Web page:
Psalm 31:1-5, 15-16 – Forsaking Shame


In you, O Lord, I seek refuge;
do not let me ever be put to shame;
in your righteousness deliver me.
Incline your ear to me;
rescue me speedily.
Be a rock of refuge for me,
a strong fortress to save me.

You are indeed my rock and my fortress;
for your name’s sake lead me and guide me,
take me out of the net that is hidden for me,
for you are my refuge.
Into your hand I commit my spirit;
you have redeemed me, O Lord, faithful God….

My times are in your hand;
deliver me from the hand of my enemies and persecutors.
Let your face shine upon your servant;
save me in your steadfast love. (NRSV)

Shame is powerful. It keeps a person locked within themselves with their secrets hidden far from others. Far too often we try and cope with our shameful words or actions through promising to work harder, pledging to have more willpower, and/or plain old complaining that life is unfair. None of this gets to the root of our shame. Unlike guilt, which our conscience identifies as specific behaviors to repent of, shame is the message of our inner critic who obnoxiously decries that we are somehow flawed, not enough, and inherently lacking intelligence.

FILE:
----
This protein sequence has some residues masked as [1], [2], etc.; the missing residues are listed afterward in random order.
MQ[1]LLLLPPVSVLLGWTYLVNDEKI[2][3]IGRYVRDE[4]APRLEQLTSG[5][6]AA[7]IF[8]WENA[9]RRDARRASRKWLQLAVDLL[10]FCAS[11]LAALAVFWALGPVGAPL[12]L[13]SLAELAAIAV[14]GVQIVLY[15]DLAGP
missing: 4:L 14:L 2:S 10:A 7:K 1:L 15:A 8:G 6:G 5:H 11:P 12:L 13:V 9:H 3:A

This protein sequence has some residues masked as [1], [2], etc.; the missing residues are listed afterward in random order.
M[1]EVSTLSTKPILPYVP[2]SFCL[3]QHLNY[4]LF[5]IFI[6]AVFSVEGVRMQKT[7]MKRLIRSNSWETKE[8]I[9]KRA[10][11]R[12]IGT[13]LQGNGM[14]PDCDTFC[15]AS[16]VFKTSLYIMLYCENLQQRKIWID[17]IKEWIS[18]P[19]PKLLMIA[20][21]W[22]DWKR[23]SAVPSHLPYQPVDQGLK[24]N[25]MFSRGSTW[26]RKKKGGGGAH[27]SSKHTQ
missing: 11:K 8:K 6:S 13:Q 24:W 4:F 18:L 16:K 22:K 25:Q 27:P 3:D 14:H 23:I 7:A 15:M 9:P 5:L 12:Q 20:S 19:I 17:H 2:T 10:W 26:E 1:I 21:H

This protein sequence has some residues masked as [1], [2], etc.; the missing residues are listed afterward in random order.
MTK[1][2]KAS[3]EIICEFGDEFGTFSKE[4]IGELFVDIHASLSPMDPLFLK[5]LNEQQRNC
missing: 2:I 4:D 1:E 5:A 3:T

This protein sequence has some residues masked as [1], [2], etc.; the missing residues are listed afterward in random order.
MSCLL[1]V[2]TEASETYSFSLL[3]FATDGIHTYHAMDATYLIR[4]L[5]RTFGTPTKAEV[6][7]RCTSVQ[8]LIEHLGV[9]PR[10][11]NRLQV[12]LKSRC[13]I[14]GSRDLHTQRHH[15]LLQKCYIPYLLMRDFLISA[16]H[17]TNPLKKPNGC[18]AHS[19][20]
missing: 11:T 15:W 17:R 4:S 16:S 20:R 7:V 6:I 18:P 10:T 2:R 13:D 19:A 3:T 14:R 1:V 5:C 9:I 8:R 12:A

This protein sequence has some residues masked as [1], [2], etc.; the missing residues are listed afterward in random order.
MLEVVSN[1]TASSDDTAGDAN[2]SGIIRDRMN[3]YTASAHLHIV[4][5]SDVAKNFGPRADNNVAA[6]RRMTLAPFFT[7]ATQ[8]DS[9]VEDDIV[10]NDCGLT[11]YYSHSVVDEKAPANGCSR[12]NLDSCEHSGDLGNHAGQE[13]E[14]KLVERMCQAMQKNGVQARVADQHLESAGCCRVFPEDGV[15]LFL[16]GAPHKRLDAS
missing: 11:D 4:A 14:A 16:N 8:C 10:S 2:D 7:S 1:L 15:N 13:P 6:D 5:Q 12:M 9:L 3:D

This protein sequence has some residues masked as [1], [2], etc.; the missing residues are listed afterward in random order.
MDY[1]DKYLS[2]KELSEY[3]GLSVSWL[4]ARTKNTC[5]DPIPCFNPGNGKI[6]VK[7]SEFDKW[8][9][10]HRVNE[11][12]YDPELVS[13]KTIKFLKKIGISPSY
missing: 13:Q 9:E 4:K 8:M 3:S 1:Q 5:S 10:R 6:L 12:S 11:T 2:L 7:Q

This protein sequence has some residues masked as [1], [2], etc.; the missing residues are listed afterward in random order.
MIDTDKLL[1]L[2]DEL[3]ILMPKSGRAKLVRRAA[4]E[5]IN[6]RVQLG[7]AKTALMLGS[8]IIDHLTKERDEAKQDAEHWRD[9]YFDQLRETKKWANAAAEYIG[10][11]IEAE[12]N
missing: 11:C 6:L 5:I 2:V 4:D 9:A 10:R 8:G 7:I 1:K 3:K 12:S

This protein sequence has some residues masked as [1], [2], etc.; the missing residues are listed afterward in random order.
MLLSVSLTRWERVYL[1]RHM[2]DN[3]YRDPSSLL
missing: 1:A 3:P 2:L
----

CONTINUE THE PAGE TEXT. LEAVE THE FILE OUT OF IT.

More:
Shame is the insidious mechanism which interprets bad events as we ourselves being bad. Shame lives in the shadows and feeds on secrets – which is why the posture of shame is to hide our face in our hands. If shame persists, we withdraw from others and experience grinding loneliness.  Therefore, the path out of shame is to openly name our stigma and tell our stories. In other words, throwing a bucket of vulnerability on shame causes it melt, like the Wicked Witch of the West.